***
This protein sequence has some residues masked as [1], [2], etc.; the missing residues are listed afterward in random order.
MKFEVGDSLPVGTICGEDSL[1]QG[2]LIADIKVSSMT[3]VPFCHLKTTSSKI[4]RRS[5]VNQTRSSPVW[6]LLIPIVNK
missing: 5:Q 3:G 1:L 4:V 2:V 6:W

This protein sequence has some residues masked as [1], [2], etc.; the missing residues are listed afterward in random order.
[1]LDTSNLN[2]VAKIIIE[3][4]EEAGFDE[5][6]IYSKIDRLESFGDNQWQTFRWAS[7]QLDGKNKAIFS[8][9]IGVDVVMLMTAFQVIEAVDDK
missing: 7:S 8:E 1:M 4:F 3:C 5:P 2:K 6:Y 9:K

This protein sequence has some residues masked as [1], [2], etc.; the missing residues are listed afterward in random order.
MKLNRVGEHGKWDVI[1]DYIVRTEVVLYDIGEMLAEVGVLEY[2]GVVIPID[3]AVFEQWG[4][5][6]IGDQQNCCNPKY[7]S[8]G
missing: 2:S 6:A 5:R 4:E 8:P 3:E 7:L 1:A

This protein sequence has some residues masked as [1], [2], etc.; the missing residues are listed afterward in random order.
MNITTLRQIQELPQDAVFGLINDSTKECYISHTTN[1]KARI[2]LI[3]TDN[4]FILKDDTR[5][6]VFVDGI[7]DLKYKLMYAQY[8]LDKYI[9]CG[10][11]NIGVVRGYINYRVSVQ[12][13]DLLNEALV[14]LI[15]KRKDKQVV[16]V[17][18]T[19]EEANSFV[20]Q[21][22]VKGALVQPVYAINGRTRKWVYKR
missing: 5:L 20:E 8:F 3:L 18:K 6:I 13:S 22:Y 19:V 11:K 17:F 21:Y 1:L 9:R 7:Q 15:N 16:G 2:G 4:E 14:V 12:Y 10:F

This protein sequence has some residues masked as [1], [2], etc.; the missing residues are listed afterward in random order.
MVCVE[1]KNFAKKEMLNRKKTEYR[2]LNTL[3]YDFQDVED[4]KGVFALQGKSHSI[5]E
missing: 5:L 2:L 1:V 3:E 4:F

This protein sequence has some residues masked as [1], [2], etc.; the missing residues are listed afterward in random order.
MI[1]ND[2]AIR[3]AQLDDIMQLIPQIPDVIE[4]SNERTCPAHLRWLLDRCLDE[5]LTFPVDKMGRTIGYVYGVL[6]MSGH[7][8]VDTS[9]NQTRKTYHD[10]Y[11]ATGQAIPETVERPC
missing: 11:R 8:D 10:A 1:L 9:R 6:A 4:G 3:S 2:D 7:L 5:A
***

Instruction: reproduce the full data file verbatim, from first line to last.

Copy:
This protein sequence has some residues masked as [1], [2], etc.; the missing residues are listed afterward in random order.
MKFEVGDSLPVGTICGEDSL[1]QG[2]LIADIKVSSMT[3]VPFCHLKTTSSKI[4]RRS[5]VNQTRSSPVW[6]LLIPIVNK
missing: 5:Q 3:G 1:L 4:V 2:V 6:W

This protein sequence has some residues masked as [1], [2], etc.; the missing residues are listed afterward in random order.
[1]LDTSNLN[2]VAKIIIE[3][4]EEAGFDE[5][6]IYSKIDRLESFGDNQWQTFRWAS[7]QLDGKNKAIFS[8][9]IGVDVVMLMTAFQVIEAVDDK
missing: 7:S 8:E 1:M 4:F 3:C 5:P 2:K 6:Y 9:K

This protein sequence has some residues masked as [1], [2], etc.; the missing residues are listed afterward in random order.
MKLNRVGEHGKWDVI[1]DYIVRTEVVLYDIGEMLAEVGVLEY[2]GVVIPID[3]AVFEQWG[4][5][6]IGDQQNCCNPKY[7]S[8]G
missing: 2:S 6:A 5:R 4:E 8:P 3:E 7:L 1:A

This protein sequence has some residues masked as [1], [2], etc.; the missing residues are listed afterward in random order.
MNITTLRQIQELPQDAVFGLINDSTKECYISHTTN[1]KARI[2]LI[3]TDN[4]FILKDDTR[5][6]VFVDGI[7]DLKYKLMYAQY[8]LDKYI[9]CG[10][11]NIGVVRGYINYRVSVQ[12][13]DLLNEALV[14]LI[15]KRKDKQVV[16]V[17][18]T[19]EEANSFV[20]Q[21][22]VKGALVQPVYAINGRTRKWVYKR
missing: 5:L 20:E 8:F 3:L 18:K 6:I 13:S 22:Y 19:V 11:K 17:F 21:Y 1:L 9:R 7:Q 15:N 16:G 2:G 4:E 14:V 12:Y 10:F

This protein sequence has some residues masked as [1], [2], etc.; the missing residues are listed afterward in random order.
MVCVE[1]KNFAKKEMLNRKKTEYR[2]LNTL[3]YDFQDVED[4]KGVFALQGKSHSI[5]E
missing: 5:L 2:L 1:V 3:E 4:F

This protein sequence has some residues masked as [1], [2], etc.; the missing residues are listed afterward in random order.
MI[1]ND[2]AIR[3]AQLDDIMQLIPQIPDVIE[4]SNERTCPAHLRWLLDRCLDE[5]LTFPVDKMGRTIGYVYGVL[6]MSGH[7][8]VDTS[9]NQTRKTYHD[10]Y[11]ATGQAIPETVERPC
missing: 11:R 8:D 10:A 1:L 9:R 6:A 4:G 3:S 2:D 7:L 5:A